There are four main approaches to treating Coronary Artery Disease (CAD):
- Lifestyle modifications
- Minimally invasive surgical procedures
- Bypass surgery
Early detection and treatment are important to control the disease and allow you a full selection of treatment options.
Your health care provider will determine the best treatment option for you based on your medical history and the severity of your condition.
CAD treatment often includes making long-lasting lifestyle modifications. If you have CAD or want to lower your risk, your health care provider may prescribe one or more of the following:
- Quit smoking. Don’t smoke, and if you do, quit. Consult with your health care provider to develop an effective cessation plan.
- Lower your numbers. Work with your health care provider to correct any high blood pressure, cholesterol, and blood glucose levels.
- Follow a healthy eating plan. Choose foods that are low in saturated fat, trans fat, and cholesterol. Be sure to include whole grains, vegetables, and fruits.
- Get moving. Make a commitment to be more physically active. Aim for 30 minutes of moderate-intensity activity on most, preferably all, days of the week.
- Aim for a healthy weight. If you are overweight or obese, work with your health care provider to develop a supervised weight loss plan.
- Manage diabetes. Lower blood glucose levels to reach an A1C of less than seven.
According to the American Heart Association, 16.3 million people in the United States have been diagnosed with CAD, the most common form of heart disease. CAD is common in patients with diabetes1,2, kidney disease3 and smokers.4
In addition to lifestyle modifications, your health care provider may prescribe one or more medications. Medications are used to:
- Lower high blood pressure and cholesterol levels and treat diabetes
- Prevent the formation of blood clots that could cause a heart attack or stroke
- Lower cholesterol and manage angina symptoms
For people suffering from Coronary Arterial Disease (CAD), a build-up of plaque in the vessels of your heart causes a narrowing in the opening and reduces the amount of blood that can flow to your heart. Over time, this plaque can become severely calcified—or hardened—with limited options to successfully treat the problem – until now.
CSI’s Orbital Atherectomy System
The good news is that a procedure called “orbital atherectomy” [ath-uh-rek-tuh-mee] can help reduce the hard plaque in your vessels and increase blood flow to your heart.
The Diamondback 360® Coronary Orbital Atherectomy System is the only device that is FDA approved to treat severe calcium and has been used on more than 5,000 patients. It is backed by clinical evidence that demonstrated that it is an effective treatment to facilitate stent delivery.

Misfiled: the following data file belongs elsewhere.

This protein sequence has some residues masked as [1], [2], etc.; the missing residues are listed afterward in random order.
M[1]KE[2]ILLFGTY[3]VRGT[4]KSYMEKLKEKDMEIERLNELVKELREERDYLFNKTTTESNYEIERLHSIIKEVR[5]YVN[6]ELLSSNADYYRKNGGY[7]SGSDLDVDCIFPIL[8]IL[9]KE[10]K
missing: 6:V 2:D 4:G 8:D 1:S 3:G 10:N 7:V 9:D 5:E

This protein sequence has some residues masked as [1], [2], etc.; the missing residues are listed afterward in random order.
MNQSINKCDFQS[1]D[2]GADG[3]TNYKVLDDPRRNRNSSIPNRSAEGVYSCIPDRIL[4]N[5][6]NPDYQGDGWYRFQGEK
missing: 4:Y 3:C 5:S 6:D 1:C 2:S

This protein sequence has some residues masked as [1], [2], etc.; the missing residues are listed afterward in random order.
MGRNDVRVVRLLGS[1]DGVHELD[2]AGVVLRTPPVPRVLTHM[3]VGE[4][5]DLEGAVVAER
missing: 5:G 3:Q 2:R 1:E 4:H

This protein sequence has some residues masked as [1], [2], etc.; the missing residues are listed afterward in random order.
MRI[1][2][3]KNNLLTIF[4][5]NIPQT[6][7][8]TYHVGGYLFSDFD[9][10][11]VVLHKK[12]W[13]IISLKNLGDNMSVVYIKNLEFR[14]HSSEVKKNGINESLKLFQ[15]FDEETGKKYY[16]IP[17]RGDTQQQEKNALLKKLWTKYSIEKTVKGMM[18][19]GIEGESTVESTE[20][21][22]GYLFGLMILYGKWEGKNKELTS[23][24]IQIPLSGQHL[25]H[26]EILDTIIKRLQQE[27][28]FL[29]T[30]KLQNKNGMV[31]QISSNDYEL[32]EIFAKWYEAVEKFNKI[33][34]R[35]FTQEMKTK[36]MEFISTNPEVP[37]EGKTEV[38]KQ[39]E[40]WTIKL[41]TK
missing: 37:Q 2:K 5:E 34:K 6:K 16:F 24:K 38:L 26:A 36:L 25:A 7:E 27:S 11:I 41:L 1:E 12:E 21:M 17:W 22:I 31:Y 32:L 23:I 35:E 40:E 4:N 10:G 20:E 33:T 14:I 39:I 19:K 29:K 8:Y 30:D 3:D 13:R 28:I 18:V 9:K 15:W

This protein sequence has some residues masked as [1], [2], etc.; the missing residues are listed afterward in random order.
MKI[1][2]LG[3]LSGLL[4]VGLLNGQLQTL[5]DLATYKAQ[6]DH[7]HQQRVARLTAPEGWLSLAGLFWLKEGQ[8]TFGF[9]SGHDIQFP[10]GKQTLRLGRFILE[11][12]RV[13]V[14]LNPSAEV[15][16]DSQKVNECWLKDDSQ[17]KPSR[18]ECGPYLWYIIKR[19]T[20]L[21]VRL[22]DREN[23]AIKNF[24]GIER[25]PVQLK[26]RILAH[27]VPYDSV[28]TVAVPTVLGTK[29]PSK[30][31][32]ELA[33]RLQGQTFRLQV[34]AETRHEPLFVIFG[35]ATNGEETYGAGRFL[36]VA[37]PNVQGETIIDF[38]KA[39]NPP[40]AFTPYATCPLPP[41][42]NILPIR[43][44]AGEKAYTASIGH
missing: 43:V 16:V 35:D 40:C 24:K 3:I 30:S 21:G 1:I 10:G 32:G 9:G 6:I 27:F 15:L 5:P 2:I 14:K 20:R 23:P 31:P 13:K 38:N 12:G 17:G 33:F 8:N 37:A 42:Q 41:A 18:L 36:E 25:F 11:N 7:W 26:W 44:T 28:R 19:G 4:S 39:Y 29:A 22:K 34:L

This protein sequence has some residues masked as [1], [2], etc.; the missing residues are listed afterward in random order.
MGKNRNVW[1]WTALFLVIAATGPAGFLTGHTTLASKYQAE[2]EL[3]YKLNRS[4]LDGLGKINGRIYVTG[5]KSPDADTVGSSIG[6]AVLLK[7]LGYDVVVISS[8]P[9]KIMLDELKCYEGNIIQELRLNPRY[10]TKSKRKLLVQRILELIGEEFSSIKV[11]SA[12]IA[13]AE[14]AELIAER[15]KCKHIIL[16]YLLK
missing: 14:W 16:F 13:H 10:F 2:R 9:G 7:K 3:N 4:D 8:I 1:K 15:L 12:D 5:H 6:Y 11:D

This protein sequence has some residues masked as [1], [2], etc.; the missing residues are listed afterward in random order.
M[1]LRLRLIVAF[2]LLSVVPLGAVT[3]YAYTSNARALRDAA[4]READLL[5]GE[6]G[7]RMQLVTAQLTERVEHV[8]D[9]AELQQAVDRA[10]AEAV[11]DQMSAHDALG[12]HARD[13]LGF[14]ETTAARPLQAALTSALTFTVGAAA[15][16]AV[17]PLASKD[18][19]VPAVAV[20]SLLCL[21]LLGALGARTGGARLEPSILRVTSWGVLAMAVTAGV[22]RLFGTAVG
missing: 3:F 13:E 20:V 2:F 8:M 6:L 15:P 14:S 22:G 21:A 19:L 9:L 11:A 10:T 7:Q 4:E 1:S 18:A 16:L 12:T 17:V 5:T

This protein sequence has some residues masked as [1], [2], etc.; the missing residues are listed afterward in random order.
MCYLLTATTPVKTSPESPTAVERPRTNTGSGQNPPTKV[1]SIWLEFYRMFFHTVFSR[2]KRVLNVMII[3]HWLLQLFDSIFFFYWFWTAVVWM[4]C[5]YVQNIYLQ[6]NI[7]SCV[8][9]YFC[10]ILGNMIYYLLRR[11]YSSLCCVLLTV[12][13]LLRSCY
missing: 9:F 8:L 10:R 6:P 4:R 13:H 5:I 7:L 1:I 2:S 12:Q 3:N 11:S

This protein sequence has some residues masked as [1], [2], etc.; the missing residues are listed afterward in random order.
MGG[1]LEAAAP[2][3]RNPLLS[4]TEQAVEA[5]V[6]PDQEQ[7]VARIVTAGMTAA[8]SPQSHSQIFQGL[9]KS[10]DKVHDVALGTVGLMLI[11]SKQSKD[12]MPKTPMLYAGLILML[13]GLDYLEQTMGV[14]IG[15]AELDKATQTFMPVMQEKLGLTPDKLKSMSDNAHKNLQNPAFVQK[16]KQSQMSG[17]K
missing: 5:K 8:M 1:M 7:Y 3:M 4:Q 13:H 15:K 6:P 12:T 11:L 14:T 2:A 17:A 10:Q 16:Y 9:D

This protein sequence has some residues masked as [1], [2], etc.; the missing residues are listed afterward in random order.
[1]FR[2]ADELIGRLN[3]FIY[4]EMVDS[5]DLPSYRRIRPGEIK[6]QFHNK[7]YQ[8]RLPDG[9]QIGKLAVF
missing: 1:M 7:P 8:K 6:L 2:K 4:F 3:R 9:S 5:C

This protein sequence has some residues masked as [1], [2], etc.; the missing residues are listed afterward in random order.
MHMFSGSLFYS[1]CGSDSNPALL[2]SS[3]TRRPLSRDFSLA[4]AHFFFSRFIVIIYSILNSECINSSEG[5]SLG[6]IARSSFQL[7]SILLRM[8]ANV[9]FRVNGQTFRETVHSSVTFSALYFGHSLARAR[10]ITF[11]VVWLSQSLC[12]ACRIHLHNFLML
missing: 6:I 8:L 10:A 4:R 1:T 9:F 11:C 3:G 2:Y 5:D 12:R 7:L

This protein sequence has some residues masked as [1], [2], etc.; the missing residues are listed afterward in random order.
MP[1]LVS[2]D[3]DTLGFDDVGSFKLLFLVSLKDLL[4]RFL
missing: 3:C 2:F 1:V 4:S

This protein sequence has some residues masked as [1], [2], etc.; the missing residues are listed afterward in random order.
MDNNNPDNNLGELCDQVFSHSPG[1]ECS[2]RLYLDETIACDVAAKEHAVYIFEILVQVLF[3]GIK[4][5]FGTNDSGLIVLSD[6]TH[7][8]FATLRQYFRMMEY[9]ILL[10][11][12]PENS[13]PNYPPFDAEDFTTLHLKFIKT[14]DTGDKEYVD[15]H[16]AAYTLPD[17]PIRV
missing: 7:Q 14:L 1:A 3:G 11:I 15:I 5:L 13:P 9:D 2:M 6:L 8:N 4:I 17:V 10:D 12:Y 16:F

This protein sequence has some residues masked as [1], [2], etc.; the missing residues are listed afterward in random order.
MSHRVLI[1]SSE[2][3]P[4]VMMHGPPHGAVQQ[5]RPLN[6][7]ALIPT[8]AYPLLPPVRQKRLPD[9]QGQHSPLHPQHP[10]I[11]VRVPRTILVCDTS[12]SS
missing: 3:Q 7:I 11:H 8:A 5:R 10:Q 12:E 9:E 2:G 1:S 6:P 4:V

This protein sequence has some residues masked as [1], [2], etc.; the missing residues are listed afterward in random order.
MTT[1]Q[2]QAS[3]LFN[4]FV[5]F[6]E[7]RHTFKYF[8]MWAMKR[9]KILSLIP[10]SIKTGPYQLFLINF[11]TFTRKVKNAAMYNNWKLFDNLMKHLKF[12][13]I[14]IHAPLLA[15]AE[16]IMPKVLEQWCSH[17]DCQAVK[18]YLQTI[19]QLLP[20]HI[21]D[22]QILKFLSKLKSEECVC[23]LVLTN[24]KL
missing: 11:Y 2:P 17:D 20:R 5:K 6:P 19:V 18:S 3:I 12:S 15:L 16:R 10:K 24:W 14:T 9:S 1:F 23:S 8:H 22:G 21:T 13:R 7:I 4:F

The Orbital Atherectomy System uses simple physics to treat complex CAD with severe calcium. It applies the basic principles of centrifugal force to orbit around the vessel wall. As it moves, its diamond-coated crown sands calcium deposits into tiny microparticles (smaller than the size of a red blood cell) that the bloodstream can naturally flush away – restoring blood flow.
Though the Orbital Atherectomy System has a substantiated safety profile in treating coronary lesions, results may vary. Also, not all patients may be eligible for orbital atherectomy treatment based on their unique health considerations.
If you’ve already been diagnosed with CAD, you may want to ask your doctor if orbital atherectomy is a treatment option for you.
Balloon angioplasty is a procedure where a balloon is inflated and plaque is pushed against the arterial walls, causing the artery to widen and restoring blood flow.
When Orbital Atherectomy is used prior to stent placement in severely calcified lesions, it is associated with long term durable outcomes.
A stent (tiny metal cylinder) is often placed in the artery after the angioplasty procedure with the intent to keep the diseased artery open.
Surgery may be necessary if blood flow through multiple arteries is completely or almost completely blocked. In bypass surgery, a blood vessel from another part of the body or a tube made of synthetic material is used to bypass the blockage in the artery. This allows blood to flow around the blockage and back into the artery.
Bypass surgery is major surgery. Some patients, due to other risk factors, may not be good surgical candidates.
1. National Diabetes Fact Sheet, 2011; American Diabetes Association.
2. Screening for Coronary Artery Disease in Patients With Diabetes Eve Roelker, MS, ANP-BC, CCRN.
3. Mizobuchi, M, Tower D, Slatopolsky E. Vascular Calcification: The killer of patients with chronic kidney disease. J Am Soc Nephrol. 2009;20:1453-1464.
4. Smoking and Cardiovascular Disease Fact Sheet, 2014; Centers for Disease Control and Prevention [accessed 9 Dec 2015].